Purple Martin Progne subis, Golondrina azul negra (Spanish), Kusam (Mayan)
After the female Purple Martin perched on the multi-room birdhouse edge, she looked into the first ‘floor’ nest hole. She reached inside, pulled out nest material, and flew upstairs to stash it in her own nest. Occasionally she would fetch pine needles and leaves but most of the time she stole it from downstairs. What a home wrecker!
Meanwhile a neighboring male martin stood guard at his nest. I never saw the thieving female attempt to steal the goodies next door of this Purple Martin “condo” I photographed in Florida.
Typical nests contain twigs, leaves, and stems with a mud lip to keep eggs contained. Also both sexes may bring green leaves to line the nest which may serve to retain heat during incubation, as an insecticide, or to add moisture to the nest. An eco-friendly condo?
Welcome to the somewhat colonial living of the Purple Martin, the largest swallow in the Americas and one of the largest in the world. This species breeds from Canada to N. Mexico and overwinters in S. America. More than 700,000 have been counted in one migration flock.
As a transient flyer, it is found throughout the Yucatan Peninsula on its migrations to and from Brazil and Bolivia and recently coastal Peru. I photographed this pair at El Zapotal Reserve in the Yucatan.
How great the adult male can be recognized with that dark blue-black glossy plumage unlike any other swallow species. (Note, it’s not called purple by the scientists?) But the female Purple Martin can be confused with the resident Gray-breasted Martin in the Yucatan except she sports a lightish collar on her nape.
In northern Mexico and the western US, the Purple Martin primarily nests solitarily in tree cavities, cliffs, cacti, and buildings. But east of the Rocky Mountains, this songbird typically depends on manmade birdhouses with multiple nest sites or several hanging gourds all in close proximity to people.
One theory supports that Native Americans hung gourds for the martins to nest near their drying meat. The martins would protect their nests and in turn drive away hawks or other birds of prey from the meat.
Several references state that only the female incubates the 3-6 eggs because she has a brood patch and the male doesn’t. Well, the male does sit on the eggs and sometimes the female has to force him off.
Young fledge in about a month and parents continue to feed them. In one photo it appears one fledged too early in comparison with other fledglings.
Most people that have martin houses tell me how the Purple Martin can eat 2,000 mosquitoes/day which sounds wonderful for those of us who suffer mosquito bites. Perhaps the birdhouse sellers use that for marketing. In reality, that claim isn’t based on fact as mosquitoes fly low and often more at night whereas these swallows fly high from 150- 500 feet to feed during the day.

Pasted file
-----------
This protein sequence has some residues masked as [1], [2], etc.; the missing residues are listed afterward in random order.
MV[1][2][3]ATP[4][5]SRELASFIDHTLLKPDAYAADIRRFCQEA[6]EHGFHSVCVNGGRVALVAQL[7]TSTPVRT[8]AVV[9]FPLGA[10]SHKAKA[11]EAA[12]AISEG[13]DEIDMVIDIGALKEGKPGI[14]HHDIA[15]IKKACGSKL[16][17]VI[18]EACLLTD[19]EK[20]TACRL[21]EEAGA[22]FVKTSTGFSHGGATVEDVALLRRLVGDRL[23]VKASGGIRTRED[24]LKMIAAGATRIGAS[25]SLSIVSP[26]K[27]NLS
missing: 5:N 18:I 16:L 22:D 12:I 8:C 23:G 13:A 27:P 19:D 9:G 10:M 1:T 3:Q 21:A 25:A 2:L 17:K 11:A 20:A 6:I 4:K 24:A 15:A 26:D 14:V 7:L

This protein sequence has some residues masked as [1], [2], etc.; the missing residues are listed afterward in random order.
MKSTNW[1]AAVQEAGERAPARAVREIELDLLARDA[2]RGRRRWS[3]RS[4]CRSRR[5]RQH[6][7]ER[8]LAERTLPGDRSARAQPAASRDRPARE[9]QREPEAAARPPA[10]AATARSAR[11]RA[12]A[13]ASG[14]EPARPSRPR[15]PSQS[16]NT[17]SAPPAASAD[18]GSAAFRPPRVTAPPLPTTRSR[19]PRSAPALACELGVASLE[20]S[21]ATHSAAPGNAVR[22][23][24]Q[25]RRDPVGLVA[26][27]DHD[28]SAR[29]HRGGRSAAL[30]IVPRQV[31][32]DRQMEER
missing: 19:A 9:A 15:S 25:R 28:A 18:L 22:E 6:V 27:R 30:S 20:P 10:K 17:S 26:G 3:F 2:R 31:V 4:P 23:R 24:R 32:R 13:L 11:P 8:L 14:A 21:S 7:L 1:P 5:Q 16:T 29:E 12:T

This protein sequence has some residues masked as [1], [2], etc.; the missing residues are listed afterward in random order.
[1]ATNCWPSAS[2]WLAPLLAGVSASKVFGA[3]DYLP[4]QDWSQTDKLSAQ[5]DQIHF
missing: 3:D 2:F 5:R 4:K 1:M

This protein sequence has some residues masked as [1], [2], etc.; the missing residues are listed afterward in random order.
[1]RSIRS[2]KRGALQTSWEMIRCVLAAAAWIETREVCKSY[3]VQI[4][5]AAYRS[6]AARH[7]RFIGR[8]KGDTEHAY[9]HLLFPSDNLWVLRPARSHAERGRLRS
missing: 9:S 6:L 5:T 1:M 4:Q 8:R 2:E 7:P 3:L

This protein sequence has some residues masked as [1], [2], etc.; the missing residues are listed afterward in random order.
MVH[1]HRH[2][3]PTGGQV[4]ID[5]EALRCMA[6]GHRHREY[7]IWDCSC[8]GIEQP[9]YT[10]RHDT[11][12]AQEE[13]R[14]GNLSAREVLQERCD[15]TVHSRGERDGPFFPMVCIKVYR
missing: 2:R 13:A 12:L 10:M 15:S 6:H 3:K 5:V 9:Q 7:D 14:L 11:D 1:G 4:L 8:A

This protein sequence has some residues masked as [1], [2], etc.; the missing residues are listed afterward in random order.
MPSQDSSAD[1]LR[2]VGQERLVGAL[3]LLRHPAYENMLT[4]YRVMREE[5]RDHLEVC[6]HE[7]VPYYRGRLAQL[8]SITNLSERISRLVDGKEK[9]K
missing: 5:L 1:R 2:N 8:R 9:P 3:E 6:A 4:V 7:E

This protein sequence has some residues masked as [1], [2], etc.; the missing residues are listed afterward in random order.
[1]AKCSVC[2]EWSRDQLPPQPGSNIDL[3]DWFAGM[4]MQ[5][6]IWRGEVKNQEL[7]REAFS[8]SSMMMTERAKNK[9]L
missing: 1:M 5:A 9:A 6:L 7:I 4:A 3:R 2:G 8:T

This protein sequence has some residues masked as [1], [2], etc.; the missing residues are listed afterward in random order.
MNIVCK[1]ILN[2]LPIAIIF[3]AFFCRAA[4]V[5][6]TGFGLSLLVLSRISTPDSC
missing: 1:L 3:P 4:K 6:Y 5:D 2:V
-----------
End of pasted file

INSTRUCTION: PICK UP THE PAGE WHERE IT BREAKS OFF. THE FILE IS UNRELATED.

Multiple studies plainly indicate the Purple Martin, an aerial insectivore, mainly dines on flying insects including wasps, flies, dragonflies, damselflies, beetles, butterflies, cicadas, winged termites and even grasshoppers. To aid in digestion of those insect exoskeletons, it picks up tiny gravel and even crushed eggshells.
Speaking of songbirds, the martin uses a variety of calls and songs from dawn until dusk at their condos and in flight variously described as juvenile, chortle, burble, hee-haw, zweet, zwrack, cher, croak, and choo calls, subsong, dawnsong, or combinations of them.
It’s a musical chorus at their condo and seemingly matched with aerial acrobatics and preening. What fun to hear and see their active lifestyle!
NATURE AWAITS DISCOVERY, EVEN IN YOUR BACKYARD.
DISCLAIMER: ONLINE REFERENCES REALLY DON’T AGREE ABOUT THIS SPECIES. MANY USE OLD DATA OR REPEAT THE SAME COMMENTS WHETHER TRUE OR FICTION. I MAINLY USED BIRDS OF NORTH AMERICA ONLINE FOR GENERAL INFORMATION.
Stoles Guide to Bird Behavior, Sal a Pajarear Yucatan, Birds & Reserves of the Yucatan Peninsula, A Guide to the Birds of Mexico and Northern Central America, Sibley Guide to Bird Life & Behavior, Lives of North American Birds
Cherie Pittillo, “nature inspired,” photographer and author, explores nature everywhere she goes. She’s identified 56 bird species in her Merida, Yucatan backyard view. Her column, published on the 7th and 21st of each month, features anecdotes about birding in Merida, Yucatan and beyond. Contact: firstname.lastname@example.org All rights reserved, ©Cherie Pittillo
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